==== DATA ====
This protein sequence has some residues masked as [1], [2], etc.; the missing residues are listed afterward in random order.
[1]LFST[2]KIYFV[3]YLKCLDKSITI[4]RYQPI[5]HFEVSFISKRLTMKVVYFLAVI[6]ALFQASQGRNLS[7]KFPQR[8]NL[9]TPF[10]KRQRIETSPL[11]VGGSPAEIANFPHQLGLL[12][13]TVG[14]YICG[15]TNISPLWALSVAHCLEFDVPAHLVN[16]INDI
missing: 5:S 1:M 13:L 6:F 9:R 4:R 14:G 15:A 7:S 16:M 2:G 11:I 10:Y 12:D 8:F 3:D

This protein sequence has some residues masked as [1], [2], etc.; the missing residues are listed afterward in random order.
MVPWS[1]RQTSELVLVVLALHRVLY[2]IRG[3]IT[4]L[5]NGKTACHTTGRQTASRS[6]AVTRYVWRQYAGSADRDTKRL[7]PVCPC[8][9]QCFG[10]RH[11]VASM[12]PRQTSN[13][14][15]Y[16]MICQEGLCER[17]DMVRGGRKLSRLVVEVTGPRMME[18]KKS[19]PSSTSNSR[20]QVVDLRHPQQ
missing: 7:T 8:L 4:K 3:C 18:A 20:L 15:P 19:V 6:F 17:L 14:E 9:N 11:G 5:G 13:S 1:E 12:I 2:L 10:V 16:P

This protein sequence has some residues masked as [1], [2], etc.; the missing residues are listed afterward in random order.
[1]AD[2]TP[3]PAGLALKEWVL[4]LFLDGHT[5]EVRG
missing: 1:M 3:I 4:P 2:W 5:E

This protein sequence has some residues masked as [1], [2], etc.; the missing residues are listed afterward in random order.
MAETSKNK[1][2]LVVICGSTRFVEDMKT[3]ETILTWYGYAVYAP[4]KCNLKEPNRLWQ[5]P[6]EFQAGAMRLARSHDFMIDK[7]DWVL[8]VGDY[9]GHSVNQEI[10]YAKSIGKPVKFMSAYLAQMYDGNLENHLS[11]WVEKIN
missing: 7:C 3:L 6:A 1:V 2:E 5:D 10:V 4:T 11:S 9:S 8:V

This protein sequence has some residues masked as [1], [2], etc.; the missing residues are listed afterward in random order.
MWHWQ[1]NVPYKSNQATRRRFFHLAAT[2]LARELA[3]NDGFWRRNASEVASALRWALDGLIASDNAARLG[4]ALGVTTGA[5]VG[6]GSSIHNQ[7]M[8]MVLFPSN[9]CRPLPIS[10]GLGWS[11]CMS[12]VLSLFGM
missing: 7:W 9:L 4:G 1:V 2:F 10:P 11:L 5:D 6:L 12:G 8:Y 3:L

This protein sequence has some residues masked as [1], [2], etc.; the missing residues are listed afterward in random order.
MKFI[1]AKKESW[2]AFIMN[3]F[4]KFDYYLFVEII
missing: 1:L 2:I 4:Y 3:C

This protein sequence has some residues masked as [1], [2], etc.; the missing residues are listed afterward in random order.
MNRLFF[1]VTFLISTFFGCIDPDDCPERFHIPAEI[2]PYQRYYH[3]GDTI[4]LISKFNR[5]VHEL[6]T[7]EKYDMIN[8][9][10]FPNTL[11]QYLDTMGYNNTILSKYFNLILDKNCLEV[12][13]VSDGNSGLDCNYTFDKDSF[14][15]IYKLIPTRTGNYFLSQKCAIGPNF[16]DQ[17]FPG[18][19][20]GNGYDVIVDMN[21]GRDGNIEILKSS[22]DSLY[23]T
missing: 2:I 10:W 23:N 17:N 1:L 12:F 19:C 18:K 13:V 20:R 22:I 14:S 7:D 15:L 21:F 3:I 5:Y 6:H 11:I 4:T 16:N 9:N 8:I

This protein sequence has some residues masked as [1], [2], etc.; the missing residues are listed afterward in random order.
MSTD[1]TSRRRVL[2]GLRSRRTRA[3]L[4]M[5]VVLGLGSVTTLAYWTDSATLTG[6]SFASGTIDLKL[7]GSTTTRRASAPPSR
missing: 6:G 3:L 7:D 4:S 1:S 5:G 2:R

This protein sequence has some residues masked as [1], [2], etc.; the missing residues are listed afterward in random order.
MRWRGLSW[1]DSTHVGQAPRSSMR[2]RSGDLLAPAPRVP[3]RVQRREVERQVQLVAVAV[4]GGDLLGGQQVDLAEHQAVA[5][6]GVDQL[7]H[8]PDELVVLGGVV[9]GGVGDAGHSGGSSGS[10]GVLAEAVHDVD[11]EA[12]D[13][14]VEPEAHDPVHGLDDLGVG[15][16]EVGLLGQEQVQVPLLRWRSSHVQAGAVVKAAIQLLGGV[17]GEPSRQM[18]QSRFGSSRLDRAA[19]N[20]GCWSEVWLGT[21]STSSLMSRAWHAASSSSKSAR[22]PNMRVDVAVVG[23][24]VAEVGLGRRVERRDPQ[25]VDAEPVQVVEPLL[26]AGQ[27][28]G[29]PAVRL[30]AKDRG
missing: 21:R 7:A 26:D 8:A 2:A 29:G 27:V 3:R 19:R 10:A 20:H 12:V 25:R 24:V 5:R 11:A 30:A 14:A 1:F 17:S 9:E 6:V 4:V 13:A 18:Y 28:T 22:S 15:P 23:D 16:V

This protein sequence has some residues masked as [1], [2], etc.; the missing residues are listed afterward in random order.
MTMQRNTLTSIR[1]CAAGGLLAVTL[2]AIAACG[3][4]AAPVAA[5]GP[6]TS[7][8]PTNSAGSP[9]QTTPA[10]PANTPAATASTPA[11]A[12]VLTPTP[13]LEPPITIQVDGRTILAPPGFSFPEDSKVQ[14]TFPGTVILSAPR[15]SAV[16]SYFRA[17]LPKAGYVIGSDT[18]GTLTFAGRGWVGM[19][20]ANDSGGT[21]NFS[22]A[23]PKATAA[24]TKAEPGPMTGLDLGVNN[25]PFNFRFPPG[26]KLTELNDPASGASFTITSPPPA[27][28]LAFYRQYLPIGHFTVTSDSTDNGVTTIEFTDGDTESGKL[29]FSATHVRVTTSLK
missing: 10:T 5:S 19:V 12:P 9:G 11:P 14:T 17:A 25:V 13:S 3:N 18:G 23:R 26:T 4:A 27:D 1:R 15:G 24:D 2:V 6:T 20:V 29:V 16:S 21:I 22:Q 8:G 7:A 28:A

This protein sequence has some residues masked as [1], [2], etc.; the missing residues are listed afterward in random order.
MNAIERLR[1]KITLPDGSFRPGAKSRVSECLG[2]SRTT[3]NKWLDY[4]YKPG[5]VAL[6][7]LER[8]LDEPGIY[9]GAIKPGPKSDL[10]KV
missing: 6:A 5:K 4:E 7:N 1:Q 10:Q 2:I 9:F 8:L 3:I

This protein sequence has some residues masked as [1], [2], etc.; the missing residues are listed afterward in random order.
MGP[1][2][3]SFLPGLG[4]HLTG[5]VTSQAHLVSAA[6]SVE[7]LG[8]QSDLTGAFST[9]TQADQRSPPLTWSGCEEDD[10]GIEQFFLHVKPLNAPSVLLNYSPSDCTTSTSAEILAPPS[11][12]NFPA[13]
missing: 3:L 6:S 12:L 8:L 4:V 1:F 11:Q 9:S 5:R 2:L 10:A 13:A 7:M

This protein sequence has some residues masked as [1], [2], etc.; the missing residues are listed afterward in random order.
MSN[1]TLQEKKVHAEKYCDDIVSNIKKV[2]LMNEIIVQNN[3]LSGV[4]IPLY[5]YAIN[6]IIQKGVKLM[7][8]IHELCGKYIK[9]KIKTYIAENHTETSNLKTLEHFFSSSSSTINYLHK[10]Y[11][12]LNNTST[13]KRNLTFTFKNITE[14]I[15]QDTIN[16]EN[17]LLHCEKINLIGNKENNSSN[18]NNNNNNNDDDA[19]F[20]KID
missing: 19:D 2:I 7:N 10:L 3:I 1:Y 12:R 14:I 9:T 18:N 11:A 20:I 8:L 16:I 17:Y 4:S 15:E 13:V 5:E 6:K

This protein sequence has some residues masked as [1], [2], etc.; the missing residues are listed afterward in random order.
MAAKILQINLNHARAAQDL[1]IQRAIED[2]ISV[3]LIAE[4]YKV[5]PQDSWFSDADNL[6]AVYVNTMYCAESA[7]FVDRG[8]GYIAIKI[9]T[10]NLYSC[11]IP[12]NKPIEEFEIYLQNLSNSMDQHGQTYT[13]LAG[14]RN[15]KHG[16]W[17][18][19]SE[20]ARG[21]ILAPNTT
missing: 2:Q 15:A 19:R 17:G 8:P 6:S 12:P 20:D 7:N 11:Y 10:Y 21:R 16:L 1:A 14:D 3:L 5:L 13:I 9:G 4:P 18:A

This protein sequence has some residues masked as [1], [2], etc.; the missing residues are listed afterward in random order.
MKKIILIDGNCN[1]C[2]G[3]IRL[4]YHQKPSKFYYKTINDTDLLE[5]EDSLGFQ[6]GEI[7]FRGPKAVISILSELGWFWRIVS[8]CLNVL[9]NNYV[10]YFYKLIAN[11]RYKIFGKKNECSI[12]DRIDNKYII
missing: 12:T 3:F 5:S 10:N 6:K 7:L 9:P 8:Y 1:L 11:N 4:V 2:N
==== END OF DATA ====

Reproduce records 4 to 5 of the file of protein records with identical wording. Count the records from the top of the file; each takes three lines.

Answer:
This protein sequence has some residues masked as [1], [2], etc.; the missing residues are listed afterward in random order.
MAETSKNK[1][2]LVVICGSTRFVEDMKT[3]ETILTWYGYAVYAP[4]KCNLKEPNRLWQ[5]P[6]EFQAGAMRLARSHDFMIDK[7]DWVL[8]VGDY[9]GHSVNQEI[10]YAKSIGKPVKFMSAYLAQMYDGNLENHLS[11]WVEKIN
missing: 7:C 3:L 6:A 1:V 2:E 5:D 10:V 4:T 11:S 9:S 8:V

This protein sequence has some residues masked as [1], [2], etc.; the missing residues are listed afterward in random order.
MWHWQ[1]NVPYKSNQATRRRFFHLAAT[2]LARELA[3]NDGFWRRNASEVASALRWALDGLIASDNAARLG[4]ALGVTTGA[5]VG[6]GSSIHNQ[7]M[8]MVLFPSN[9]CRPLPIS[10]GLGWS[11]CMS[12]VLSLFGM
missing: 7:W 9:L 4:G 1:V 2:F 10:P 11:L 5:D 6:L 12:G 8:Y 3:L